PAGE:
For a fag hag, she is certainly not doing well for herself.

Finally, and call me crazy, is it too much to ask that the city’s multifaceted gay community be semi represented?

And what about the issues facing LGBT people today? 

What about gay marriage? Social discrimination? Bullying? HIV?

Scott Bakula, as Lynn

None of these have been talked about yet.

Now, the positive side.

However, I must say, that for all my complaints, for all the show’s shortcomings, I liked it. Or at least, I like that it exists.

For one thing, it is very nice to look at.

The cinematography is beautiful here and there. And I like that they show you parts of the countryside around San Francisco which you don’t often see on TV or in films.

The music is well chosen. Or if not, at least I like it.

And the plot lines, though apparently absent at times, or just plain convoluted others, do seem to reflect the daily lives of the characters (all but Doris, of course).

I also like that the characters come across as regular people. Not the über-rich A-Gay of other shows; not the to-die-for looks of stereotypical gay characters; no VIP, glamorous lives which seem far removed from the reality of many gay men's lives.

These three come across as regular guys with regular problems.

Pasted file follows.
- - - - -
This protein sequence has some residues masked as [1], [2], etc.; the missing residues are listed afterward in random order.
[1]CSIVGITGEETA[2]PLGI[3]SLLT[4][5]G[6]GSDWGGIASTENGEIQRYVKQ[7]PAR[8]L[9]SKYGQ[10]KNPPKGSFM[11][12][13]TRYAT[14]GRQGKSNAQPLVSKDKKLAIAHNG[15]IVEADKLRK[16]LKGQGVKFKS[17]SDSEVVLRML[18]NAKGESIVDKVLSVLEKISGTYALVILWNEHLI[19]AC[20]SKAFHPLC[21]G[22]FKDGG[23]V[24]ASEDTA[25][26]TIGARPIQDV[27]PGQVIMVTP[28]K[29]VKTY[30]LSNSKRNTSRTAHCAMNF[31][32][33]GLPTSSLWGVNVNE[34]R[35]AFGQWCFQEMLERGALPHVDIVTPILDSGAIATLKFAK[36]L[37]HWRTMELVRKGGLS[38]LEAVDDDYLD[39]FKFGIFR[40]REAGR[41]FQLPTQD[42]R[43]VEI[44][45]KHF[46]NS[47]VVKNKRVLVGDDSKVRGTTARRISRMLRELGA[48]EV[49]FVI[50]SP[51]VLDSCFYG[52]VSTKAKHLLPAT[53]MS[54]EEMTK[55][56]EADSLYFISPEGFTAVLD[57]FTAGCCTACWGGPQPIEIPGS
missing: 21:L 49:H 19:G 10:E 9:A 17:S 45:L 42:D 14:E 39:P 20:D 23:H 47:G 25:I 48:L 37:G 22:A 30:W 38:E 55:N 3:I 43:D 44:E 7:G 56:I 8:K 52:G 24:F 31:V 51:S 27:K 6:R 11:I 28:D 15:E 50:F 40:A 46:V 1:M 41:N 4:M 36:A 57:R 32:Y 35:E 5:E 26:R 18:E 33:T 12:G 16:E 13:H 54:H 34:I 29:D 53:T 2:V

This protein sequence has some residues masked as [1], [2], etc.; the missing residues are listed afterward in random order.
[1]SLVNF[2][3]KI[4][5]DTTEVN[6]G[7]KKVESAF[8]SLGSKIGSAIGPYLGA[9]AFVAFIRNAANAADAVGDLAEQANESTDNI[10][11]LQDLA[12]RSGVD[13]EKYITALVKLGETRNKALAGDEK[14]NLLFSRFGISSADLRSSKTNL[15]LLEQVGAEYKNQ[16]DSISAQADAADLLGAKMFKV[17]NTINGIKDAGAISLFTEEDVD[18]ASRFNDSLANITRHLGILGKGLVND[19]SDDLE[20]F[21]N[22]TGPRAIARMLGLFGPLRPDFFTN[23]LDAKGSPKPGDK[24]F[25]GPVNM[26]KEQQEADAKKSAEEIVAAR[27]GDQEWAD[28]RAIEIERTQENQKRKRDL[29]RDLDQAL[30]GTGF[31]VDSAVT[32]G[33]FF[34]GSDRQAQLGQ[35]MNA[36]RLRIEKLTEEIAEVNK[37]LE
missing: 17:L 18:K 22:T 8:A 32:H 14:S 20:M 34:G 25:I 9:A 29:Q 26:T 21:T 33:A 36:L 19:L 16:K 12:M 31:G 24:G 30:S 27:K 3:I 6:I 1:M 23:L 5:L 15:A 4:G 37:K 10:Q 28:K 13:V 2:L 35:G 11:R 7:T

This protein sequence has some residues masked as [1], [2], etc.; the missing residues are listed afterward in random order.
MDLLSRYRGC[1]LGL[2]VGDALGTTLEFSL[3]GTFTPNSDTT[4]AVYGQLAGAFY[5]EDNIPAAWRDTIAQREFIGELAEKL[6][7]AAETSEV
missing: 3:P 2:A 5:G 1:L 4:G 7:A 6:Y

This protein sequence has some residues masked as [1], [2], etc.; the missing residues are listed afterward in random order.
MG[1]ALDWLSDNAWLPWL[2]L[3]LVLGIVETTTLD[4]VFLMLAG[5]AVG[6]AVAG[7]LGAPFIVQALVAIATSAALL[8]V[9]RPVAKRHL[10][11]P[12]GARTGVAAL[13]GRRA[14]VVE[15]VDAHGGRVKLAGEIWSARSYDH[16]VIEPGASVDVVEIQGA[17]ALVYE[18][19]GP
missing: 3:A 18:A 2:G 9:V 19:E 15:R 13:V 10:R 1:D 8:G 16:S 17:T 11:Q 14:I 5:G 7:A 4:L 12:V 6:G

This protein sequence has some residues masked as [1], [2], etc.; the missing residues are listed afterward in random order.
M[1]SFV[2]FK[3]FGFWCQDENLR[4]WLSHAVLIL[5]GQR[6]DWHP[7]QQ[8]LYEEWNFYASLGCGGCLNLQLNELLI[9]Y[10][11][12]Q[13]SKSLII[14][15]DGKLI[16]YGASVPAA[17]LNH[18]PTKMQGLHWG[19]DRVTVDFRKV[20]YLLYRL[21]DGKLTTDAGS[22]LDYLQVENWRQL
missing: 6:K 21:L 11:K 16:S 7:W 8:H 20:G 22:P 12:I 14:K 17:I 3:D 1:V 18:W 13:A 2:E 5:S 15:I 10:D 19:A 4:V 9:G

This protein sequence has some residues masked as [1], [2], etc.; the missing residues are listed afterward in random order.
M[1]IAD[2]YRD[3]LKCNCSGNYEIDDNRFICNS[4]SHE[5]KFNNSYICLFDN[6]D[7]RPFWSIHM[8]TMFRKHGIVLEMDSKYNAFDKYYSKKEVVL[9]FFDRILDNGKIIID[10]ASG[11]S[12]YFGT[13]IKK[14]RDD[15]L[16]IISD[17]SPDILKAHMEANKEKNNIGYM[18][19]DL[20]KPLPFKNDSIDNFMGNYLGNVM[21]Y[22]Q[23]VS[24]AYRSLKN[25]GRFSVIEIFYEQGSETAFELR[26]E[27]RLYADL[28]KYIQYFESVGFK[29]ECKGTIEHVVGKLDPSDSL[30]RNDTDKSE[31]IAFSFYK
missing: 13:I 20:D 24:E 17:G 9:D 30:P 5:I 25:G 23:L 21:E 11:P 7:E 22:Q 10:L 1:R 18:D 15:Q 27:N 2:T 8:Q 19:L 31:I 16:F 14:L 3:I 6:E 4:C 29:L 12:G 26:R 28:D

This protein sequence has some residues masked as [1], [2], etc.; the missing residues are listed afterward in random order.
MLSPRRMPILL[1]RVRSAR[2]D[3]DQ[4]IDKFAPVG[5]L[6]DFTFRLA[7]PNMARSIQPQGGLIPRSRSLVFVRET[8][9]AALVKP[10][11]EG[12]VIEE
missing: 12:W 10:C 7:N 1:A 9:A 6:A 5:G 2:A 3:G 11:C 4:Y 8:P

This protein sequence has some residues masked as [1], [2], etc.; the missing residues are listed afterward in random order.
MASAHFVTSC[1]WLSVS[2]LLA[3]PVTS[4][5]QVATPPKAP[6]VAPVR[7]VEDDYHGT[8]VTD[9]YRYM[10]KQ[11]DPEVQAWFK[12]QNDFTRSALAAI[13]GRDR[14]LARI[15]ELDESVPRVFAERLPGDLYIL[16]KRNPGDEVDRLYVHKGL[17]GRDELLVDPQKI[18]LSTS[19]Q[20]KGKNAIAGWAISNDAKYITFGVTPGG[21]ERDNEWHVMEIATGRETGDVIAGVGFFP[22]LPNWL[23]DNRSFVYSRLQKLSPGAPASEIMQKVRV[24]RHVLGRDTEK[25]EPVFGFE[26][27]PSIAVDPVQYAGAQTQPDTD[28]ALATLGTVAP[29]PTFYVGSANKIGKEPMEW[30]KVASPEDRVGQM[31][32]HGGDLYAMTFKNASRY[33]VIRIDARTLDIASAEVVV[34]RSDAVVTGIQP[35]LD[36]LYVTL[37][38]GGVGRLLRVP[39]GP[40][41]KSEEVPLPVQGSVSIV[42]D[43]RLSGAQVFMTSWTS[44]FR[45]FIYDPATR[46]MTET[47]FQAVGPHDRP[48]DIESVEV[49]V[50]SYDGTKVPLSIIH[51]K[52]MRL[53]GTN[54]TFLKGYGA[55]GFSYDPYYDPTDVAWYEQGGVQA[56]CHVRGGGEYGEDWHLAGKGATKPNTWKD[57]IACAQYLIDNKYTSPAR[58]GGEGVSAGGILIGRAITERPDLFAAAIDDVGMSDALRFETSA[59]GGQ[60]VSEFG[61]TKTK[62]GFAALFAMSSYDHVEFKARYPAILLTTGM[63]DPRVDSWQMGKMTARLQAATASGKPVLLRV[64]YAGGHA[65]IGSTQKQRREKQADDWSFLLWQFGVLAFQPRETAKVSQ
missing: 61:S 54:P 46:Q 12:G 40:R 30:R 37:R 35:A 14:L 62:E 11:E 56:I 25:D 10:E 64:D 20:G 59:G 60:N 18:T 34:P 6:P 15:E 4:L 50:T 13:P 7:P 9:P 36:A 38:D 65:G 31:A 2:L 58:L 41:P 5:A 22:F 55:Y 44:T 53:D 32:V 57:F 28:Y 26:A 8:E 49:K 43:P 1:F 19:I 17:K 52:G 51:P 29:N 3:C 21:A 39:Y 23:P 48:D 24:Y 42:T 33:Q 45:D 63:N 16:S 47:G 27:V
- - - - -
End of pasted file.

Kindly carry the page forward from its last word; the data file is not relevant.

How to deal with an open relationship, and yourself. How to deal with yourself and a boyfriend-love interest of a different background from yours and a British boss who has the hots for you. How to deal with being a waiter at 40, trying to make it in the world, not kill your ex, and falling for an older guy, and yourself.

At the end of the first season it seems like all three of them have gone full circle. Yet they are still “looking”. For love? 
For solace? For answers.

Dom is going for Lynn, Agustín is out of his boyfriend’s home, and life, and living with Patrick, as he was in the beginning, and Patrick, who started the series failing Cruising 101, has graduated to cheating boyfriend, and maybe even power bottom.

Although this may not be the greatest gay show ever, I would venture that it has potential.

And even if the show tanked, even if there is a lot of room for improvement, as I always say, some visibility is better than NO visibility.

Remember, Queer as Folk ended in 2005 and Will & Grace in 2006. We are in 2014, and Modern Family can only do so much.